Ring, formerly known as Doorbot, has been around for quite some time. It’s a smart doorbell that lets your monitor and even respond by voice to visitors at your door. Some consider it to be one of the few Internet of Things devices that makes a lot of sense and can be considered really beneficial to an automated home. However, while Ring might protect your door and your house, it might not be doing the same for your home Wi-Fi network, potentially exposing home owners to hacking.
The problem with Ring is that its software was strangely designed to make it so easy to get the Wi-Fi network’s credentials. The door mounting has a conspicuous orange button that turns Ring’s Wi-Fi module into AP mode, which means that computers can connect to it like a hotspot. Once that’s accomplished, however, visiting a simple URL will immediately display the Wi-Fi SSID as well as its password in plain text for anyone to see. And once those have been pilfered, hackers can easily get access to that Wi-Fi connection to do real damage.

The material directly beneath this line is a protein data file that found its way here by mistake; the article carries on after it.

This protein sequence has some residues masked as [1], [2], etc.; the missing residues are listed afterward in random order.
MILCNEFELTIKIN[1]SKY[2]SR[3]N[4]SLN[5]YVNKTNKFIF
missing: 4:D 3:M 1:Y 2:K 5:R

At this point, some might argue that the culprits would need physical access to the doorbell first in order to start this process. And therein lies another problem with Ring. It is actually easy to unscrew from its mounting, which seems pretty ironic for a security camera. Of course, it’s not like you can just walk up to it and steal it without your mug getting captured on video, but it can be done with some creative applied in less constructive fashion.
Fortunately, the story doesn’t end there. Ring was notified privately of the exploit before Pen Test Partners, who broke the story, went public. That gave Ring enough time to make a fix available. Upgrading the doorbell’s firmware will now ensure that those Wi-Fi credentials won’t be so easy to decipher. Sadly, there can be no easy software fix for Ring’s hardware design.
SOURCE: Pen Test Partners